Why 2014 Wasn’t A Bad Year For Movies
I’m certainly not the first to admit 2014 wasn’t a ground-breaking year for cinema—Todd McCarthy from The Hollywood Reporter conceded it was “far from a great year,” Robbie Collin at The Telegraph declared it “a relatively placid year,” and Dana Stevens of Slate confessed it had “been kind of a rough year.” And I’m sure I won’t be the last to say 2014 wasn’t phenomenal. But that doesn’t mean it was a horrible year for movies. In fact, our overall favorite film of the year, Richard Linklater’s Boyhood, wasn’t just the best film of the year—it’s one of the best film of the past five years—at least in the humble opinion of this writer. So if it wasn’t such a poor year, why do many critics insist on calling it one? It might have something to do with release dates.
Movie studios spend a lot of time figuring out when they should release their film. And there’s a lot of different factors at play in this decision. The most important consideration is what kind of film they’re promoting. Summer months are for blockbuster movies like the latest Michael Bay film or the latest reboot of a comic book franchise. If a studio believes they have a flop on their hands they’ll screen it in what’s called the “dump months,” time periods which follow high attendance months when commercially promising movies are released. The dumping grounds are typically in the months of January/February and August/September. Now when a studio knows (or at least thinks) they have a critical hit, they’ll save it for an award season push sometime between October and December. There are outliers of course, but the movie industry has been around for a long time and have this strategy pretty much ironed out.
The Huffington Post recently did a study which found 77% of Oscar Best Picture winners were released between October and December, the three months before the Academy releases their list of Oscar nominations. Which makes perfect sense when you think about it. Films that remain fresh in the memories of voting members would logically increase their chances of being nominated. Studios are aware of our short-term memories and seize the opportunity by spending large amounts of money for an Oscar campaign.
The same basic principles of short-term memory applies to critics and moviegoers too. Our perception of an entire year’s worth of movies could easily be effected by the movies at the end of the year. Which might explain why 2013 felt like a speculator year for movies. Last year was stacked with good Oscar season releases, resulting in an exciting Oscar race led by two films which were released in October; 12 Years A Slave and Gravity. In fact, not a single film in last year’s Best Picture category was released before October. While it’s still too early to make definitive predictions for this year’s Oscars, since nominations haven’t even been announced yet, Boyhood seems to be the front-runner; a film that received the dreaded August wide release date.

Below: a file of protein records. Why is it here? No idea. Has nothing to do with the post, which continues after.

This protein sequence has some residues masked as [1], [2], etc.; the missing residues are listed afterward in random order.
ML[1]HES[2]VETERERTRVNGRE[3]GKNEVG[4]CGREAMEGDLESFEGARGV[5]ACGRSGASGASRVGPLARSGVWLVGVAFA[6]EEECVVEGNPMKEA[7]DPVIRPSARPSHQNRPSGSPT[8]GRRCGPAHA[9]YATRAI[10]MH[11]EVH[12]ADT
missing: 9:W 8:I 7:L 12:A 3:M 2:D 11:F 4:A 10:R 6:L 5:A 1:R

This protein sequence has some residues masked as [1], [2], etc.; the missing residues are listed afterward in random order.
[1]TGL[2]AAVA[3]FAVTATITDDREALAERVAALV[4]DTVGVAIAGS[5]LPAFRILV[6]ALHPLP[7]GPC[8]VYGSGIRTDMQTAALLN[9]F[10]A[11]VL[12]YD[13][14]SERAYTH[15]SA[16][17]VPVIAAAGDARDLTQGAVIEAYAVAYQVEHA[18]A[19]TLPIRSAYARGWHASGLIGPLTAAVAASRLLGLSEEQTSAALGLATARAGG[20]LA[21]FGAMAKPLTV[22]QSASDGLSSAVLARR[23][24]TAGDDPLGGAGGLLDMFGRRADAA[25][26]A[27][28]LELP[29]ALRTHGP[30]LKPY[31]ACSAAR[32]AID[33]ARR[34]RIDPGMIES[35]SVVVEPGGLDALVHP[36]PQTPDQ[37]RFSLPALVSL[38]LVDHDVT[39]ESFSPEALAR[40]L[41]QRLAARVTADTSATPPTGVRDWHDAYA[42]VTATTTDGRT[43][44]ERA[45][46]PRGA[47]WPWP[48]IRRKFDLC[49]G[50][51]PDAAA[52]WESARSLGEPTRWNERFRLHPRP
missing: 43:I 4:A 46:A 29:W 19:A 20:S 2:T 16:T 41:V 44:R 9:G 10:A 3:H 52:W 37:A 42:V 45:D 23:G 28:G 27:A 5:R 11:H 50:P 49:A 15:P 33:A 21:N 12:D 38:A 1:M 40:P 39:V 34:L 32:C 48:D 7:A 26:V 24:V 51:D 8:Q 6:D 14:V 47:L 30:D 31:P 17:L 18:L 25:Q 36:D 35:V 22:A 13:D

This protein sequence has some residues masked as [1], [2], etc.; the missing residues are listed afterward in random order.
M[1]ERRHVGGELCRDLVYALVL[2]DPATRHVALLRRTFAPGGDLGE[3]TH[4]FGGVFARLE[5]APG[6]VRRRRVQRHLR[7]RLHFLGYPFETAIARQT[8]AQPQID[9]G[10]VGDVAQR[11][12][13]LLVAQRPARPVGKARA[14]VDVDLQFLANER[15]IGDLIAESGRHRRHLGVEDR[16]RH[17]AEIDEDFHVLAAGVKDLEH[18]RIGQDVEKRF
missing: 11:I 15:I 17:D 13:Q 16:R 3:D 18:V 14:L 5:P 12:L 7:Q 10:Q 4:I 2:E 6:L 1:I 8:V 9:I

Ellar Coltrane growing up in Boyhood
Boyhood is not alone. On our list of the 20 Best Films of 2014, 10 of those films were released before October. That means exactly half of our favorite films of the year were outside that favorable award season release zone. And most of them weren’t even close. All but one of those 10 films were released in June or even earlier.
Furthermore, several of our year-end favorites defied all odds by screening in the first few months of 2014. Specifically, The LEGO Movie which won over audiences all the way back in February and The Grand Budapest Hotel back in March, yet still found their way on Metacritic’s Top 20 list at the end of the year. Other great films including Under the Skin, Blue Ruin, Only Lovers Left Alive, and Oculus reached audiences as early as April. It’s impossible to predict what the impact would’ve been if these films waited for an October release instead, but they’d have better odds of landing higher on year-end lists.
Late season standouts this year included Alejandro González Iñárritu’s dazzling Birdman, Dan Gilroy’s creepy Nightcrawler, David Fincher’s murder mystery Gone Girl, Damien Chazelle’s brutal Whiplash, and Ava DuVernay’s vital Selma. But aside from Birdman, it was rare to find any of those picked as the Best Film of the year. There were several major studio films like Fury, The Theory of Everything, Interstellar, The Hobbit: The Battle of the Five Armies, and The Imitation Game which didn’t meet expectations and only made some Top 10 lists. Not to mention complete duds such as Unbroken, Annie, The Gambler, and Exodus: Gods and Kings. Even critic favorite Paul Thomas Anderson failed to crack most Top 10’s with his highly anticipated, but ultimately perplexing, Inherent Vice.
So what does all of this mean? Perhaps the batch of underwhelming movies towards the end of the year, combined with the excellent but distance memory of the first half, altered people’s overall impression of 2014 in terms of its movies. Maybe 2014 wasn’t such a downer year after all, and it was just more front-loaded than we’re used to. So if the year’s releases had been reversed, the discussion might just have been about how strong 2014 was for movies.